So things seemed good for Oscar and his family. He had obviously made plans to stay in Port Huron and the fruition of his plans, the acquisition of the Mueller company plant here, came to pass. He liked it here and people liked him. But then tragedy struck the family in the same year that he gained sole control of Mueller Brass. His daughter, Florence, who had just gotten married in June of that year at the Waldheim estate, was killed in an automobile accident in Seattle, Washington.

She had married John Hamilton Irving who lived there (he was a nephew of Hamilton Irving, a Safety Commissioner for Port Huron), and it was in August 1927 that the car they were passengers in crashed. She was the only person to die. According to one article (Detroit Free Press, Aug. 12, 1935, p. 8), Florence had earlier suffered from the strange “sleeping sickness” that struck people starting in 1916 and afflicted Americans into the 1920s. Many died from this strange ailment, and if they didn’t die they usually never fully recovered. So it must have been with a great deal of relief and gladness that Florence had finally recovered after a years’ time. Yet she was still taken from her loved ones while still very young. One of Oscars brothers, Phillip, also died that year, and another, Frederick, died the next, in 1928.

Bernhardt “Bud” Mueller. Undated photo from muellerfamilytree.com.

Time passed and Oscar’s son Bernhardt, known as “Bud,” learned his dad’s trade and became Vice President of Mueller Brass. He was a member of the Chamber of Commerce’s legislative committee and General Chairman of that organization’s FHA committee. As such, Bernhardt was in charge of the local Better Housing Program, a program of the new (depression-era) Federal Housing Administration. His personal life appears to have had some ups and downs, as he married Mayme M. MacQueen in 1923, and after apparently divorcing, married her again in New York in 1931. They never had any children, and while reference to Mayme could still be found in papers, Bernhardt married Alberta F. Chartier in February 1934. They had a boy, Frederic, in the spring of 1935. But then tragedy struck the Mueller family again.

Bernhardt wanted to have some fun with his new car and with his friends, which ended up costing him his life as well as the life of one of those friends. While taking a drive with three others in his car, Bernhardt swerved to miss hitting a dog, but the swerve led to a plunge. Gordon Godley, husband and father, was killed instantly, and Bernhardt was seriously injured. The two others were much less injured in the May 18th, 1935 accident. Very sadly, Bernhardt succumbed to his injuries and died on May 25th.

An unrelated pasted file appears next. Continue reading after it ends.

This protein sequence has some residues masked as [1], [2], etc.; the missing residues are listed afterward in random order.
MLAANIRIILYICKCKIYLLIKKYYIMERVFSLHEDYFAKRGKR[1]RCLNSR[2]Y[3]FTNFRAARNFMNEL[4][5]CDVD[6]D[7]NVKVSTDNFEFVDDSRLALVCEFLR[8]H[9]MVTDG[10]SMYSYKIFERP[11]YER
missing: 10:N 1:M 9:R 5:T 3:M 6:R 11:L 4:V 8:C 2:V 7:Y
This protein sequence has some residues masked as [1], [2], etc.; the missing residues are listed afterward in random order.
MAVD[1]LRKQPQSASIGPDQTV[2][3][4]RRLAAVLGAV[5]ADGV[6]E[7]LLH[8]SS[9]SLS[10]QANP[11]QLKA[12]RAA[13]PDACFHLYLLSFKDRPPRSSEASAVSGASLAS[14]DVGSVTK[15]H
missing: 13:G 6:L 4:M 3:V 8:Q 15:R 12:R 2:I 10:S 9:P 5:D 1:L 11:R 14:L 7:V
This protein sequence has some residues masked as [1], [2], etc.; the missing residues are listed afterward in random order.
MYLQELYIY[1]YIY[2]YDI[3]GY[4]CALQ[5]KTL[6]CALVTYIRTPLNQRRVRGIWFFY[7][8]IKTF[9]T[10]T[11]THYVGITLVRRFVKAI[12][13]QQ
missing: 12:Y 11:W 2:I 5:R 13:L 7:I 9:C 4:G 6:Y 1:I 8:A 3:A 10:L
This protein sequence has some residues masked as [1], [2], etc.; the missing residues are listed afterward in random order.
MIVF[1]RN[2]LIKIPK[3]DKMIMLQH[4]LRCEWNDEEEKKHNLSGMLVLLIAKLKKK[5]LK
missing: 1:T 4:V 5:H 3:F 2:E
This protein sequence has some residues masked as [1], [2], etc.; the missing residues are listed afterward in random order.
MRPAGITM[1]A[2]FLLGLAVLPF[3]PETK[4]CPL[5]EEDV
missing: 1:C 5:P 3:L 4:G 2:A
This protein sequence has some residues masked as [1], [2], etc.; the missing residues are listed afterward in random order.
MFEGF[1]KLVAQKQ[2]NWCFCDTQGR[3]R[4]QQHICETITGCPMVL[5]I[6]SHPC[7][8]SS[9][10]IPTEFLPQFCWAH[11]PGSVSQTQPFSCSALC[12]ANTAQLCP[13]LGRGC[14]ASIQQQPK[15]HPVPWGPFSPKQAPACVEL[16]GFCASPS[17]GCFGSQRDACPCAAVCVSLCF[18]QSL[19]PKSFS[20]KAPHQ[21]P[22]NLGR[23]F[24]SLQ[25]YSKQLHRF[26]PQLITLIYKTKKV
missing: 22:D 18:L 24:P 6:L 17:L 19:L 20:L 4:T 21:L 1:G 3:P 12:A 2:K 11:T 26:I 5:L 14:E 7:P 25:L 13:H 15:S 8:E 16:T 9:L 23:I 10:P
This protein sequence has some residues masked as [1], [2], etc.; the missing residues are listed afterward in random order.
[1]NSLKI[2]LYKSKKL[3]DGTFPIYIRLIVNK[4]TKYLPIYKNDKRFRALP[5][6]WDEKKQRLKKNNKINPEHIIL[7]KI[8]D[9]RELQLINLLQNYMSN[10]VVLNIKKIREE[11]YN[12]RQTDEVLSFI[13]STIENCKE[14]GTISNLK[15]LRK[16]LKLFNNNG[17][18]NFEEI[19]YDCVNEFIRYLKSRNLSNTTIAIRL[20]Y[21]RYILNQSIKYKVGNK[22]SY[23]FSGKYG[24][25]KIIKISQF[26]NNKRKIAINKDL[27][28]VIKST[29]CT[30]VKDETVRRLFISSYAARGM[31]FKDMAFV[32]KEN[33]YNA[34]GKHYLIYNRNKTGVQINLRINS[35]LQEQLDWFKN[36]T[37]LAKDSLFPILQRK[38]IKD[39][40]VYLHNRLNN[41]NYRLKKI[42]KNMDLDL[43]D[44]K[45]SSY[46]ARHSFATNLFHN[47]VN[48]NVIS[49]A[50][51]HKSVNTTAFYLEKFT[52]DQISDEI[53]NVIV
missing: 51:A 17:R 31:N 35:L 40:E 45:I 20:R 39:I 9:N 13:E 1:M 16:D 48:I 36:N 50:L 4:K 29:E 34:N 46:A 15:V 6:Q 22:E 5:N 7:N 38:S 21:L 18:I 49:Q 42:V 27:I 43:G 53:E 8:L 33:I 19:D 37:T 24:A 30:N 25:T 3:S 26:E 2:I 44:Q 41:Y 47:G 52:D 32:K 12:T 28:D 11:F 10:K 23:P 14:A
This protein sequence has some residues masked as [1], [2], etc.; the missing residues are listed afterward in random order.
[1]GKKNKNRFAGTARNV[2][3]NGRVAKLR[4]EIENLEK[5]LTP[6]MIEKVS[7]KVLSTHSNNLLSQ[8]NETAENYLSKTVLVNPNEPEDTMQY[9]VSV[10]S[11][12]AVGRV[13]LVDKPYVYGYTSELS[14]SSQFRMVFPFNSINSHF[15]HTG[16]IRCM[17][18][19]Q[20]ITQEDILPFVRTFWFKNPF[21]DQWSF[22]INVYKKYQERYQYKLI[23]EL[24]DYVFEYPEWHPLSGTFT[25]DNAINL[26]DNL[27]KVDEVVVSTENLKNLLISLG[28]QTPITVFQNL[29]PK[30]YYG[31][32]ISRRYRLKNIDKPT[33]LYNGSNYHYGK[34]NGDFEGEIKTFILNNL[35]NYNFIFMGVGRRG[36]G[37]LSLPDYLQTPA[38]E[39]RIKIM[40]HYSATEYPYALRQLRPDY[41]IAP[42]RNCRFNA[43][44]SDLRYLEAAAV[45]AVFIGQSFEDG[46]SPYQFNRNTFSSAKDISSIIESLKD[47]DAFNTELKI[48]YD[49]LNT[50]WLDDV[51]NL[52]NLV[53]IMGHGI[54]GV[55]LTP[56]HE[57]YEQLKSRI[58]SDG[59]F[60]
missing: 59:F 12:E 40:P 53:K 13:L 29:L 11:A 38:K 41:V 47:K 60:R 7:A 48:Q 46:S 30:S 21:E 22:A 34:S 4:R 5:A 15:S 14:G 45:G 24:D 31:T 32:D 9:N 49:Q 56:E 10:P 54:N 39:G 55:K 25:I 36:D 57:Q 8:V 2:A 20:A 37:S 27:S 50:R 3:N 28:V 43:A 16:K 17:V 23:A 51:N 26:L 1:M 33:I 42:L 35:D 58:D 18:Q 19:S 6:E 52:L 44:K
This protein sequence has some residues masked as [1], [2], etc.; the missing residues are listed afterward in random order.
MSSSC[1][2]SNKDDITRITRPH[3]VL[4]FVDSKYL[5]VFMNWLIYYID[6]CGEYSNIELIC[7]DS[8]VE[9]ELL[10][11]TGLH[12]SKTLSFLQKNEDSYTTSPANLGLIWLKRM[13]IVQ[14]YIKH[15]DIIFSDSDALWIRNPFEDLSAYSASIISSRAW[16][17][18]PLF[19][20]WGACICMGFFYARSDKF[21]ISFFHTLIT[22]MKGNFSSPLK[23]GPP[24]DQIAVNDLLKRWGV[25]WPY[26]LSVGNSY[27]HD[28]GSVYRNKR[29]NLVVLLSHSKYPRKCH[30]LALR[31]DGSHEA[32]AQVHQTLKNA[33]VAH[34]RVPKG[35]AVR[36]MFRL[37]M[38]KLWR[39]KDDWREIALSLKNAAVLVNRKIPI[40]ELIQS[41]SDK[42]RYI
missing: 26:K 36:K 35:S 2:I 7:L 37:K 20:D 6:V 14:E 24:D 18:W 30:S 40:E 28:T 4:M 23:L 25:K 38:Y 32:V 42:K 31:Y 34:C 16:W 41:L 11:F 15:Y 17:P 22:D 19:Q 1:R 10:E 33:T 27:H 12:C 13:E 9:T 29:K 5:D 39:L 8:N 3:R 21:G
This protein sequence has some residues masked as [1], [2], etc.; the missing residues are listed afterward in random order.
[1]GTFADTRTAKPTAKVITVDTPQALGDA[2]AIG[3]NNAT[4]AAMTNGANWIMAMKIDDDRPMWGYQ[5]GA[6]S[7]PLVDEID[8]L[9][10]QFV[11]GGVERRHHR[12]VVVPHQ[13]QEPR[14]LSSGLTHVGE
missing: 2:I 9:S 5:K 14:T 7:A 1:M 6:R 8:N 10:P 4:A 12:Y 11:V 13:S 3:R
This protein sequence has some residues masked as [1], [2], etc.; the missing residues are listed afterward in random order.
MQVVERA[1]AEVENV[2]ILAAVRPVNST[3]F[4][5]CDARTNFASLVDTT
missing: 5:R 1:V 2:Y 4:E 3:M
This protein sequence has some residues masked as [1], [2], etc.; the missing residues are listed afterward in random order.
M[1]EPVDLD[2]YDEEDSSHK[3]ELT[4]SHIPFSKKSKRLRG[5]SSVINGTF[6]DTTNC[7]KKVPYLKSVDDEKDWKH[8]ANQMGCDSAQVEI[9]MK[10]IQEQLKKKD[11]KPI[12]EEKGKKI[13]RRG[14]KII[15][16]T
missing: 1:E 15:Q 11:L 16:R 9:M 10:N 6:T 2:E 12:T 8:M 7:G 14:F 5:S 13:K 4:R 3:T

Idealized sketch of Bernhardt (Bud) Mueller. From the Times Herald, May 23, 1935, page 1.

Reading testimony presented in probate court2, one wonders if Fate was trying to take a holiday and Bernhardt just wasn’t listening. The following is not meant to demean Bernhardt, but to wonder at events seen in hindsight. When he and his friends had left the Black Water Country Club that evening, Bernhardt was very insistent that they go with him for a drive in his new car, which was at his house. They didn’t want to go, but he was insistent. When he arrived at his house, he argued with his wife. He also realized he left his new car’s keys at the club house. He wanted to take the drive so badly that he wouldn’t take no for an answer from his friends, he appears to have disregarded his wife’s interests, he drove all the way back to the club house to get his keys, and he was driving dangerously fast at the time of the crash (the odometer read 92 miles per hour after the crash). The last thing Bernhardt said in the car was in response to his friends commenting on the speed he was driving.

So, enduring what no parent should have to—the death of all one’s children3 before one’s self—Oscar decided to retire and leave behind all he had done here. Considering how he had developed his estate Oscar no doubt planned on spending his retirement years here, watching his son run the company he had built.4 But that all changed. After the arrangements to transfer the company were made in 1935 he sold his interest in it and retired the following summer. He and his wife had a summer home in Florida and that’s where they moved to permanently, although they also spent much time in North Carolina. In Florida, Oscar fished like he wanted to, catching a 99 pound Tarpon during a 1937 contest (the winner was actually 120 ½ pounds!), and he and Beatrice involved themselves with other social and community doings. Back in Port Huron the Waldheim estate, described as “one of the most beautiful sites on the Black River” (The Times Herald July 28, 1940, page 5), began to be subdivided in 1940. Oscar died in Bradenton, Florida, in 1941, and Beatrice followed him some years later in 1952.

Notes

1) This house was likely demolished with one of the later hospital expansions; an inventory of the affected properties needs to be taken. If demolished it might seem ironic, since the new hospital that was finished in 1937 was largely funded by Oscar, other Mueller family members, and Mueller Brass.

2) The cases against the Bernhardt Mueller estate also went to the circuit and state supreme courts, but were ultimately settled out of court or dismissed.

From the Honolulu Advertiser, May 5, 1989, page 6.

3) Bernhardt’s son, Frederic, was raised by his mother and her new husband (Cyrenus Gillette) in Hawaii. He had inherited $2.5 million from his grandparents and went to Harvard, graduating with a degree in art history. He enjoyed acting and produced a play in 1961 that included Barbra Streisand and Dom De Luise. His primary activity, however, was running an art gallery, the Pace, in New York. Frederic returned to Hawaii a few years before he died, which was in 1989. He left no children, ending the Oscar Mueller and Beatrice Wetzel line. Sources: The Times Herald July 12, 1952, p. 1; The Honolulu Advertiser May 5, 1989, p. 6; New York Times May 9, 1989, archived; The Times Herald May 20, 1989, p. 3.